Meet the small business owners who are making one-of-a-kind clothes out of Eagles gear.

One designer said, “There must be a way to make women feel powerful and sexy while wearing athletic attire.

At Birds tailgates, “hot girl” sportswear like kelly green sweatshirts with elastic hems and leather jackets with Eagles patches has started to replace the standard NFL jersey.

For many of the women who go to Lincoln Financial Field and the parking lots near it, the new trendy Eagles gear is a welcome change from the big Pro Shop clothes they were sold in previous seasons.

Frustrated by the lack of stylish clothing options, a few local artists have made businesses out of turning standard gear into designs that let fans show more of their own style.

“I’m a big Philadelphia Eagles fan, and I noticed that every time I went to a game, women were wearing baggy sweatshirts and jerseys,” says Devon Mellul, who runs an online clothing store in Philadelphia called DevineSportsWear. “I just thought, “There has to be a way to make women feel powerful and attractive in sports attire.'”

Mellul is one of many designers in the Philadelphia area who find old Eagles gear at thrift stores and repurpose or rework it into statement pieces you can wear in the club and in the stands. And because so many of these Instagram-worthy outfits are made from used clothes that have been reworked, they are different from what you can buy off the rack.

“Everyone wants something unique,” said Ellie Rosen, the owner of the clothing company Snipteez, which makes clothes from old ones. “Nobody wants to dress alike; everyone wants to stand out from the crowd.”

Here’s a look at how three designers are combining fashion and football, one sweatshirt at a time.


215 Upcycled

Isabella Dahrouch, the founder of 215 Upcycle and a student at Temple University, got her start in secondhand fashion by giving her friends new looks for tailgating.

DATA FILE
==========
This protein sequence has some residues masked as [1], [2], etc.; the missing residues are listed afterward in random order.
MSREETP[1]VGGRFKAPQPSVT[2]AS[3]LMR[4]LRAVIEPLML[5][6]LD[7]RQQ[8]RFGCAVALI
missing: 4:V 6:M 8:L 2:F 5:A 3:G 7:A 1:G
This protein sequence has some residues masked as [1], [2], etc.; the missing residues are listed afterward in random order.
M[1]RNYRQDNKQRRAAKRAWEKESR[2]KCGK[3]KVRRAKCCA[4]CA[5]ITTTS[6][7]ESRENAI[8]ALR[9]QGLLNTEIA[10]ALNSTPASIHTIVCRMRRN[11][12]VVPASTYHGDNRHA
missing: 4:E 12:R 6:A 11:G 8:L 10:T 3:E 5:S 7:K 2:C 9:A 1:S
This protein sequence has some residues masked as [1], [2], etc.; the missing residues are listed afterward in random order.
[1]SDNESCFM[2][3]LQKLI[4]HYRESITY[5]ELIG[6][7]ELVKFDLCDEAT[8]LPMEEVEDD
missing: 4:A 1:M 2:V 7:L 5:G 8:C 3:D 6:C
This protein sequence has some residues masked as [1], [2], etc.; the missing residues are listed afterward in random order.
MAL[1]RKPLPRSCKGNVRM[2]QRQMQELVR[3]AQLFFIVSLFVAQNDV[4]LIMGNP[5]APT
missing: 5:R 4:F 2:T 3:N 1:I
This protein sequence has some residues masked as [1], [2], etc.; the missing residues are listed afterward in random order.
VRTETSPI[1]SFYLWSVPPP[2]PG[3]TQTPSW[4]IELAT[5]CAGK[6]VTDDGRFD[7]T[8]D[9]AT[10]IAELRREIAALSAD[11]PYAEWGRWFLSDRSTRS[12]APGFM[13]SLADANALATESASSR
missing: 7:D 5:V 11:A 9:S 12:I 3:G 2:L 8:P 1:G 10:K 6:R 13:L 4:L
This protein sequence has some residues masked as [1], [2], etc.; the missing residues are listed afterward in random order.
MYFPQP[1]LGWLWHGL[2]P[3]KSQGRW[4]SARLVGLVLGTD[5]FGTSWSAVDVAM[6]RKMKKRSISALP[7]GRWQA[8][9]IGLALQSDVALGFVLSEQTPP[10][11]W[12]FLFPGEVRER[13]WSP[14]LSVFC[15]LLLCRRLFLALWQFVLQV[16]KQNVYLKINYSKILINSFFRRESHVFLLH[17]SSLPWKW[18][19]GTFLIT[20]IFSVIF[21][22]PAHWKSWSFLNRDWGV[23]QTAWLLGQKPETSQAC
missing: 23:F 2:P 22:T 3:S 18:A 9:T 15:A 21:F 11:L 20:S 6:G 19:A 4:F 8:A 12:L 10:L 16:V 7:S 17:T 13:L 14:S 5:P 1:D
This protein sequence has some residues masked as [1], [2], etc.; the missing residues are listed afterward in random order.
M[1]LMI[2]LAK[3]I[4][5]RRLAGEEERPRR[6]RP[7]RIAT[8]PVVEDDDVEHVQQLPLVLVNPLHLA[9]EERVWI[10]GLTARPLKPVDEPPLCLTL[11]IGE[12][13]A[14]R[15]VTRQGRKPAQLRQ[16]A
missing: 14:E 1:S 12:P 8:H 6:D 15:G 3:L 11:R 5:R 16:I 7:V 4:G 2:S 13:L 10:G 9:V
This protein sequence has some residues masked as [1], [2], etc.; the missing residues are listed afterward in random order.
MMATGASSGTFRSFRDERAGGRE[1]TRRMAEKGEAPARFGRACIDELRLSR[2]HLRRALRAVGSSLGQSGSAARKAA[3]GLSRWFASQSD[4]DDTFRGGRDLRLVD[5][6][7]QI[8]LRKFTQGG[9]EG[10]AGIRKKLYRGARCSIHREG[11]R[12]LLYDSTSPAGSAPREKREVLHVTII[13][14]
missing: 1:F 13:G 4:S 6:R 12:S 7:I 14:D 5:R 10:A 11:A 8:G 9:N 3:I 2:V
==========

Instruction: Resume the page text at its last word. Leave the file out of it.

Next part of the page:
In 2019, Dahrouch said she would look for Eagles, Phillies, and Flyers gear at thrift stores and then bleach, tear, or crop it “to make it more fun to wear.”

As the demand for her work grew, Dahrouch turned her passion project into a real storefront where she could sell sustainable sportswear to more people than just her college best friends.

Even though Dahrouch also makes “going out” tops, custom jeans, and Harley Davidson gear, most of her sales come from her patchwork Eagles t-shirts and custom jackets.

Prices vary from product to product, but are usually between $25 and $50.


She said that Mellul’s clothes are made to make women of all shapes and sizes feel strong. They include everything from old Eagles sweatshirts with tie-dye details to jerseys with elastic waistbands.

“Women should prioritise fit, she continued. Not just small, medium, or large, my garments flatter your waistline and highlight the talents God has bestowed upon you.

Mellul works hard to make sure that each of her products is different from the last and from what is already on the market. This season, the brand’s repurposed kelly green and black sweatshirts have sold especially well, but the designer is also expanding into Flyers and Sixers gear.

I modify the whole thing, not just certain portions, according to Mellul. I also try not to create the same thing more than once since each old item is unique.”

Customers who want to buy a DevineSportsWear original can keep an eye on the brand’s Instagram page, which Mellul regularly updates with new pieces, and send her a direct message (DM) to buy. All sales are final.

Shipping costs are between $75 and $130.


Rosen started reusing clothes when she was a sophomore at Penn State. She would tie-dye, crop, distress, and bleach Nittany Lions spiritwear for other fans to wear to tailgates.

Slowly, people began complementing me at tailgates and saying, “Oh, well, you should make me one! “, she recalled. “I would cut my own T-shirts and get inspiration on Pinterest.

Rosen has moved to Philadelphia and quit her corporate job to do upcycling full-time. She still gets her ideas from sports.

Eagles fans are especially interested in Rosen’s line of color-blocked long-sleeve tees right now. Rosen said that she adds the sleeves from something else she found at a thrift store, so that no two designs are the same.

Rosen suggests that customers who are interested turn on post alerts for Snipteez’s Instagram page, where she posts about new items. She said there aren’t many of them and they sell out quickly.

Prices range from $45 to more than that, depending on how old the item is.

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